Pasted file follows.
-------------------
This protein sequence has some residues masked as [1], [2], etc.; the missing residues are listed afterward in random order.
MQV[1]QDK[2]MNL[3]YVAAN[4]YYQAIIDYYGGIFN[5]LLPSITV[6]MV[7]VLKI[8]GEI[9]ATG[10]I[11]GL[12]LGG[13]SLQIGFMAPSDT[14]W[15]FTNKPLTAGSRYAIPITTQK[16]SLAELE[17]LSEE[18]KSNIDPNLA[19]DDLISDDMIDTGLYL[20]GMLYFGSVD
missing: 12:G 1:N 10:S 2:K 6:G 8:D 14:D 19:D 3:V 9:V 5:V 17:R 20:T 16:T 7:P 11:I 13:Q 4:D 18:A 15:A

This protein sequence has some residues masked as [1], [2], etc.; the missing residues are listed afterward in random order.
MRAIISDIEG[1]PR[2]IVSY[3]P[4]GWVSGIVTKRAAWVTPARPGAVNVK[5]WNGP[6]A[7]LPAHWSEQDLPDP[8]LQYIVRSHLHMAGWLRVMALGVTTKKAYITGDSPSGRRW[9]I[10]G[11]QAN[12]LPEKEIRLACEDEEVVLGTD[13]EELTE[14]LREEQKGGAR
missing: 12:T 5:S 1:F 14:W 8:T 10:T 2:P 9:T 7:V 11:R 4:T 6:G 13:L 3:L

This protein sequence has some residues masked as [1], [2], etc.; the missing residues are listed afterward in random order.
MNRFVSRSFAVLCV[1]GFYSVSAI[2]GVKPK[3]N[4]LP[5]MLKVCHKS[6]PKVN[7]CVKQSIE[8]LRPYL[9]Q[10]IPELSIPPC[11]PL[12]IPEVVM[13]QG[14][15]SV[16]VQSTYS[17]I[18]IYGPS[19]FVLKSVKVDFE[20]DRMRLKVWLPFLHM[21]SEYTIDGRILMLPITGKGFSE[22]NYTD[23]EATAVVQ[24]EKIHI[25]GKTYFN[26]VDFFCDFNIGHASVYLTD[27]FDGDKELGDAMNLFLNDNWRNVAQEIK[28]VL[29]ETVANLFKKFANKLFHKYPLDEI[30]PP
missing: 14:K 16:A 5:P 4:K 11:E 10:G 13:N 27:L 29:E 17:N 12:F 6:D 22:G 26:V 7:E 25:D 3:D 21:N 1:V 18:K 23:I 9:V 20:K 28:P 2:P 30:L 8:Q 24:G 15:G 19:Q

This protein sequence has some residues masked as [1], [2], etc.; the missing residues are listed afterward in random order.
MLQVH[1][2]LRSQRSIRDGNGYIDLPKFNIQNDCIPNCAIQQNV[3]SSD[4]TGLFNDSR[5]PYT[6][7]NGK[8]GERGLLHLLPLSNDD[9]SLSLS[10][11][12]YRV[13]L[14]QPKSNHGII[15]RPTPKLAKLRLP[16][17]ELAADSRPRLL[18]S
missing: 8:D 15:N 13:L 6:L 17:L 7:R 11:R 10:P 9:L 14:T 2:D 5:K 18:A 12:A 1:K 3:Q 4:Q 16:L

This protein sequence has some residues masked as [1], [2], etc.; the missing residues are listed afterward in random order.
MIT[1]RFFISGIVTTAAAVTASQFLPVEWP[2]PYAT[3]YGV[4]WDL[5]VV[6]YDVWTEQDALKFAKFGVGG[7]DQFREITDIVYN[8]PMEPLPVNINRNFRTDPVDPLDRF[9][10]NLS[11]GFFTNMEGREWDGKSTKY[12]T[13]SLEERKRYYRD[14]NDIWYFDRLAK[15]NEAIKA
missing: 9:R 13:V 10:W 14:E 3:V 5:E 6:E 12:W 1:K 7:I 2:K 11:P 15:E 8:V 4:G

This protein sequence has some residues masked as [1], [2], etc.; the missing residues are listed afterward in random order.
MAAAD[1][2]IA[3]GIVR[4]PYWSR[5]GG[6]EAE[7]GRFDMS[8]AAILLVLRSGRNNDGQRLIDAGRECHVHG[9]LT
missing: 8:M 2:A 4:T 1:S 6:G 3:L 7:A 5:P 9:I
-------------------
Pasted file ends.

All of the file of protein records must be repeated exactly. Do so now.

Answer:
This protein sequence has some residues masked as [1], [2], etc.; the missing residues are listed afterward in random order.
MQV[1]QDK[2]MNL[3]YVAAN[4]YYQAIIDYYGGIFN[5]LLPSITV[6]MV[7]VLKI[8]GEI[9]ATG[10]I[11]GL[12]LGG[13]SLQIGFMAPSDT[14]W[15]FTNKPLTAGSRYAIPITTQK[16]SLAELE[17]LSEE[18]KSNIDPNLA[19]DDLISDDMIDTGLYL[20]GMLYFGSVD
missing: 12:G 1:N 10:S 2:K 6:G 8:D 14:D 19:D 3:V 9:V 5:V 17:R 20:T 16:T 7:P 11:I 13:Q 4:D 18:A 15:A

This protein sequence has some residues masked as [1], [2], etc.; the missing residues are listed afterward in random order.
MRAIISDIEG[1]PR[2]IVSY[3]P[4]GWVSGIVTKRAAWVTPARPGAVNVK[5]WNGP[6]A[7]LPAHWSEQDLPDP[8]LQYIVRSHLHMAGWLRVMALGVTTKKAYITGDSPSGRRW[9]I[10]G[11]QAN[12]LPEKEIRLACEDEEVVLGTD[13]EELTE[14]LREEQKGGAR
missing: 12:T 5:S 1:F 14:W 8:T 10:T 2:P 9:T 7:V 11:R 4:T 6:G 13:L 3:L

This protein sequence has some residues masked as [1], [2], etc.; the missing residues are listed afterward in random order.
MNRFVSRSFAVLCV[1]GFYSVSAI[2]GVKPK[3]N[4]LP[5]MLKVCHKS[6]PKVN[7]CVKQSIE[8]LRPYL[9]Q[10]IPELSIPPC[11]PL[12]IPEVVM[13]QG[14][15]SV[16]VQSTYS[17]I[18]IYGPS[19]FVLKSVKVDFE[20]DRMRLKVWLPFLHM[21]SEYTIDGRILMLPITGKGFSE[22]NYTD[23]EATAVVQ[24]EKIHI[25]GKTYFN[26]VDFFCDFNIGHASVYLTD[27]FDGDKELGDAMNLFLNDNWRNVAQEIK[28]VL[29]ETVANLFKKFANKLFHKYPLDEI[30]PP
missing: 14:K 16:A 5:P 4:K 11:E 10:G 13:N 27:L 29:E 17:N 12:F 6:D 22:G 26:V 7:E 25:D 3:D 21:N 1:V 18:K 23:I 9:V 20:K 28:P 2:P 30:L 8:Q 24:G 15:G 19:Q

This protein sequence has some residues masked as [1], [2], etc.; the missing residues are listed afterward in random order.
MLQVH[1][2]LRSQRSIRDGNGYIDLPKFNIQNDCIPNCAIQQNV[3]SSD[4]TGLFNDSR[5]PYT[6][7]NGK[8]GERGLLHLLPLSNDD[9]SLSLS[10][11][12]YRV[13]L[14]QPKSNHGII[15]RPTPKLAKLRLP[16][17]ELAADSRPRLL[18]S
missing: 8:D 15:N 13:L 6:L 17:L 7:R 11:R 10:P 9:L 14:T 2:D 5:K 18:A 12:A 1:K 3:Q 4:Q 16:L

This protein sequence has some residues masked as [1], [2], etc.; the missing residues are listed afterward in random order.
MIT[1]RFFISGIVTTAAAVTASQFLPVEWP[2]PYAT[3]YGV[4]WDL[5]VV[6]YDVWTEQDALKFAKFGVGG[7]DQFREITDIVYN[8]PMEPLPVNINRNFRTDPVDPLDRF[9][10]NLS[11]GFFTNMEGREWDGKSTKY[12]T[13]SLEERKRYYRD[14]NDIWYFDRLAK[15]NEAIKA
missing: 9:R 13:V 10:W 14:E 3:V 5:E 6:E 12:W 1:K 7:I 2:K 11:P 15:E 8:V 4:G

This protein sequence has some residues masked as [1], [2], etc.; the missing residues are listed afterward in random order.
MAAAD[1][2]IA[3]GIVR[4]PYWSR[5]GG[6]EAE[7]GRFDMS[8]AAILLVLRSGRNNDGQRLIDAGRECHVHG[9]LT
missing: 8:M 2:A 4:T 1:S 6:G 3:L 7:A 5:P 9:I